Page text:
Sombody, Please Talk Me Out of It!

August 12, 2007

I have a little gardening dilemma on my hands and I’m worried that I might make a decision that I’ll be regretting for a very long time!

Here’s the deal… Being the self-respecting intensive veggie gardener that I am, I’m always looking for more space to grow another edible plant. There were tomatoes and eggplants in containers, cucumbers and beans up a trellis, and an assortment of herbs growing in a planter or strawberry jar.

Intensive Growing in a Cold Frame

Summer Cold Frame GardenSo this year my bright idea was to use an empty cold frame to grow a few extra vegetables and fruits during the summer months when the cold frame usually sits unoccupied waiting for the fall growing season. In went a couple of Sunburst summer squash, Japanese cucumbers, heirloom muskmelons, and a watermelon plant or two.

Everything worked great and I even harvested a few cucumbers and squash from the plants sprawling all over the inside of the cold frame. I haven’t harvested any melons yet, but those plants are growing rapidly as well. That’s were the dilemma comes into play.

Trapped MelonThis evening I noticed a dark green, half-grown, muskmelon growing between the side of the cold frame and the rails of the deck. I was excited about the discovery and figured I’d just slip the fruit under the rail and let it rest where it could finish growing and ripen on the deck.

What I Wouldn’t do This Season for a Ripe Home Grown Melon

Well, there was no such luck. The fruit had already grown to the point that it was lodged tight, with no chance of setting it free from its cell between the side of the cold frame and the rails of the deck. Normally the situation wouldn’t cause much anguish, but this has been a difficult season for melons thanks to the groundhogs who decided the green ones were good eating.

There are a few melons still growing in the garden that have a good shot at maturing and ripening, but I’m treasuring every cantaloupe that’s left standing, including the unfortunate fruit that’s trapped on the deck.

Melon RescueSo here’s my dilemma… I am sooo tempted to cut through the deck and saw that baby free before it splits open. Somebody please talk some sense into me and tell me that this really isn’t a good idea!

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  • I feel your pain when it comes to the cantaloupe. Something just ate 6 of mine yesterday and I only planted on small bed with cantaloupe. There are only about eight left and I’ll bet whatever ate the first ones will be back for the others.

    Maybe I could build a quick fence around them. That’s a better solution to my problem than the sawing down your railing idea is for your problem.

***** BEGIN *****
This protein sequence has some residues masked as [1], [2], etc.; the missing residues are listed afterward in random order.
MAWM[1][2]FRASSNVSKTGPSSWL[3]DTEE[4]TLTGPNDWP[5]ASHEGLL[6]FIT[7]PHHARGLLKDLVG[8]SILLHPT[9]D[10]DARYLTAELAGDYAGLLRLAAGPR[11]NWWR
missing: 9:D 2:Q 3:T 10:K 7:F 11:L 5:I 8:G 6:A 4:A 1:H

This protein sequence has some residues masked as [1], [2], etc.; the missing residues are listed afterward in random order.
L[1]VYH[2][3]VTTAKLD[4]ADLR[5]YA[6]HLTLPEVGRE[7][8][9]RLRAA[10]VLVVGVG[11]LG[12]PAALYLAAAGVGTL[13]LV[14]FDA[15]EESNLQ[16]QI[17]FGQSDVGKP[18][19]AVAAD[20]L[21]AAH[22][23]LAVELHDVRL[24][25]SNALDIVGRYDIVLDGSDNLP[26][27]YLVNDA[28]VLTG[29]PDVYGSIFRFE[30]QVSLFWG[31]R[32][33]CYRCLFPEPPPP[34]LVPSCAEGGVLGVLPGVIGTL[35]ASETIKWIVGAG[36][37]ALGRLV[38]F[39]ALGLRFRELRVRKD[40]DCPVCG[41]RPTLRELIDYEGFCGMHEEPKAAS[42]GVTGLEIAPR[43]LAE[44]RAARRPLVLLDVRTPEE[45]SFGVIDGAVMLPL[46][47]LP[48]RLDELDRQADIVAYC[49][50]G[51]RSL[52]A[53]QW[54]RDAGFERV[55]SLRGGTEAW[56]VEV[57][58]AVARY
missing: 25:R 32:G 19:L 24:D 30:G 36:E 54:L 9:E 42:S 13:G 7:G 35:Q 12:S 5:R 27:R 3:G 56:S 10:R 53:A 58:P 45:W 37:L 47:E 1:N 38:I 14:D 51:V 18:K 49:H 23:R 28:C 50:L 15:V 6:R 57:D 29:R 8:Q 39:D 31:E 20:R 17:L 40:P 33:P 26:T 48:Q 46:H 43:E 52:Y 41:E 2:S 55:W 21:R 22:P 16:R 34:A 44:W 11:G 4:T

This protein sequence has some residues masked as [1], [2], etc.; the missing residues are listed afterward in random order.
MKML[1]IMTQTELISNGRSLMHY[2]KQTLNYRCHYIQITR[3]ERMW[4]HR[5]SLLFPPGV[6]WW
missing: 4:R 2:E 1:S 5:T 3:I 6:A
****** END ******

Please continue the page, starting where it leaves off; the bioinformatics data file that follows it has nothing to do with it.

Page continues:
Getting the melon stuck in there is something that would happen to me too. Good luck with that.

  • Are you sure it is going to split open? I have grown squash and melons in forms to shape them and have never had one split. Here are a few examples:

    I would probably leave the melon to see what it does. Once it is ripe I would cut the melon (not the deck).

  • Kenny Point

    Marc, I saw all the damage that was done in your garden and couldn’t believe it.
    Joe, you’re probably right and the melon would have conformed to the avaliable space, but I was afraid of it doing some damage to the side of the cold frame. Fortunately I was able to lift the frame just enough to get the melon out of there. So all is well with the fruit, the cold frame, and the deck, so I’m a happy gardener now!

  • Kenny, glad to hear that all’s well that ends well…although I have to admit…if you’d sawed up your deck, it would have shown a high commitment to gardening. A very, very high commitment…

  • Kenny Point

    Yeah, and I may have found myself being committed somewhere without a garden!

  • amz

    You’ld only have to cut that one peice out and slide it up and out right… or maybe you could get away with removing some rind to get it out… still… you could just cut it out when it starts to spilt it should be ripe by then don’t you think?… I feel for ya and good luck.

  • Kenny Point

    Fortunately I was able to get the melon out of there without damaging it or the deck. I’m not sure what I would have wound up with had I left it where it was wedged.

  • Faye Perkins

    Well, good grief. I found your site and read the mellon & the deck delemma. I was just about to send in my two cents oppinion when I noticed the dates on the replys (2007). So now the question is…What “did” you do. I would of cut the deck. By cutting the deck you have a wonderful story and memory of the pized mellon that was wanted so badly. Or the mellon that almost was. Adventures are a lot more fun than safe. So what did you do? How did it do? Was the taste worth the taste? Please share the story.

  • Kenny Point

    Hi Faye, you can reply to a post at any time as many of them stay active and some readers subscribe to the comment threads that they are interested in. Fortunately I was able to twist, bend, and push the melon and the cold frame until the fruit was freed from its captivity. So, you would have cut your deck… and I thought I had it bad! 🙂

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